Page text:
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Documentation is often the most neglected area of software projects. It can be time-consuming and sometimes tedious, and keeping on top of it can often feel like a chore. Good documentation communicates effectively, without being a maintenance burden.

The trick is not to create documentation for documenting’s sake—it needs to add value. Teams will not want to do it if it isn’t useful.

One of the aims of the Agile manifesto reminds us to favour:

“Working software over comprehensive documentation.”

This aim does not mean you should throw documentation out the window as it might initially seem. The intent is to reduce wasted effort by only documenting what is necessary and useful to help share knowledge.

What is living documentation?

Living documentation is documentation that evolves by itself with minimal effort. Automation is usually involved in creating and keeping the documentation up to date. The term was coined in the book Specification by Example by Gojko Adzic. He explains how teams realised that automated requirement tests (executable specifications) could easily become a specification document. Later, we will give more ideas of other things you can automate.

Why might you need it?

Some of our clients have told us that documentation can be a puzzle for them. They think they would like to try it, but don’t know how. Or they don’t have an effective process for creating and maintaining it. We believe living documentation is the missing piece of the puzzle. You might have worked on projects where:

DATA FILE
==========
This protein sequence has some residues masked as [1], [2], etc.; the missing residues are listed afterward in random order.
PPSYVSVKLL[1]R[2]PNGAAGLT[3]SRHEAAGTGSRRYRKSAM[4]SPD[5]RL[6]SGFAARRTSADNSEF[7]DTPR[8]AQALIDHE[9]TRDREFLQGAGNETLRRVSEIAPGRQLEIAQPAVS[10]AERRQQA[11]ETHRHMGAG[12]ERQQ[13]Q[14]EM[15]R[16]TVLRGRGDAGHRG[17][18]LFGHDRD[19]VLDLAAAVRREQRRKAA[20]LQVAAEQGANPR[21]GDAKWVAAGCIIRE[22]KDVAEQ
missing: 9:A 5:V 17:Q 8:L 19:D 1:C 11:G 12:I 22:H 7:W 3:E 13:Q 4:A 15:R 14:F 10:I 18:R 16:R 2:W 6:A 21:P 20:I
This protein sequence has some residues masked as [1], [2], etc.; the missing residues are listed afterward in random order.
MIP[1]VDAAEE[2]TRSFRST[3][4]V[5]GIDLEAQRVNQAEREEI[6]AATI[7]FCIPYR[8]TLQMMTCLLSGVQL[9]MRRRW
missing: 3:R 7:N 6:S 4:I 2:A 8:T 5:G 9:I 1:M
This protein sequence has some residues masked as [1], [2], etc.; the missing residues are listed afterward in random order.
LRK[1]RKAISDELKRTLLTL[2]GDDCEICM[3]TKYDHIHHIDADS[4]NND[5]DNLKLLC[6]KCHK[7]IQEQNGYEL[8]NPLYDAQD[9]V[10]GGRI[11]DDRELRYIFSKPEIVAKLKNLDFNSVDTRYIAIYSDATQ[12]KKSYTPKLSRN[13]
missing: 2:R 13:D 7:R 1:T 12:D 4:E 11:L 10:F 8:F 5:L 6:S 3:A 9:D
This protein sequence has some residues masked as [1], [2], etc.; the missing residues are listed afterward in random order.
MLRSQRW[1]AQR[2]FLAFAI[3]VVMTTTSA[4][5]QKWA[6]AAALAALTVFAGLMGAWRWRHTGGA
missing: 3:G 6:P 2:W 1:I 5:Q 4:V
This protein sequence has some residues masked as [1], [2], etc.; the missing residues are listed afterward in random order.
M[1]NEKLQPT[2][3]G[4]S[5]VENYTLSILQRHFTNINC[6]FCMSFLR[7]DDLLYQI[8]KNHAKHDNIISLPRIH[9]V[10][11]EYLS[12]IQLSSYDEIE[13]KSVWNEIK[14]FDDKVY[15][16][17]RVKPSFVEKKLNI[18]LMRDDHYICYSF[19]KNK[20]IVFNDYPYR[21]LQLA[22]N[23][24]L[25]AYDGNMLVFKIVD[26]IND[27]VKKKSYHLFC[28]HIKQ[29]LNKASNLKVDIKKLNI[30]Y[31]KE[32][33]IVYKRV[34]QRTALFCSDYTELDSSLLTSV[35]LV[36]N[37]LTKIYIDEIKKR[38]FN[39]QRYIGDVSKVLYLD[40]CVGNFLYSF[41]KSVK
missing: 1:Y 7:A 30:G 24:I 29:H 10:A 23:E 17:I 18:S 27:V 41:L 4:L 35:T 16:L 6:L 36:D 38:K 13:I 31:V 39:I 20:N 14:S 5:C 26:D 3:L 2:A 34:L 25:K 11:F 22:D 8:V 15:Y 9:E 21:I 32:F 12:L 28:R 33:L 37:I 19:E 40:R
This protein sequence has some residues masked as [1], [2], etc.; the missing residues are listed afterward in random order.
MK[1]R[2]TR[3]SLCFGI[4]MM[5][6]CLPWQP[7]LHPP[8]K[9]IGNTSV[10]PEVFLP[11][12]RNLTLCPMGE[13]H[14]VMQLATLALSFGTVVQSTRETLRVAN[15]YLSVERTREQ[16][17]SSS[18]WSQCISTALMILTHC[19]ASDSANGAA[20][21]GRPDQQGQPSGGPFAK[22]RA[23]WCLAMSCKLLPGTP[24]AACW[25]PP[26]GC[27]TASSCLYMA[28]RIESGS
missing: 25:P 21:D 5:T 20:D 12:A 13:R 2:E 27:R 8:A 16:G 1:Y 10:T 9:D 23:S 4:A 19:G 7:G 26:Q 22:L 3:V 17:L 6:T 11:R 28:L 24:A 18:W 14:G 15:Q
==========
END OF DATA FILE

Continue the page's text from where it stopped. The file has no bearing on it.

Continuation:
• Documentation is neglected or non-existent. Teams might say they don’t have time to do it. You might even have heard, “our code is so obvious we don’t need to document it.” This might be true for simple codebases, but it makes assumptions about other stakeholder’s needs and the knowledge of whoever maintains it.
  • Updates are a chore. Manual updates can be time-consuming, and admittedly, sometimes dull.
  • It quickly becomes out of date. If it is not current, documentation is less valuable, ignored, or feels like a waste of time.
  • Changes to documents take time to approve. Especially if files are large. Minor differences can be hard to spot, and you could end up with lengthy “draft” documents or multiple working versions. Developers risk working from incorrect or outdated information.
  • Tools make life more challenging. Sometimes our clients have found that tools work against them. They might not easily highlight or track changes or versions. Updates might cause cross-reference mismatches or allow accidental changes of things like requirement numbers.
  • An entirely different team does the documentation. In this case, the people who could gain the most value from it are less involved (if at all). The docs created will be less relevant and have less value.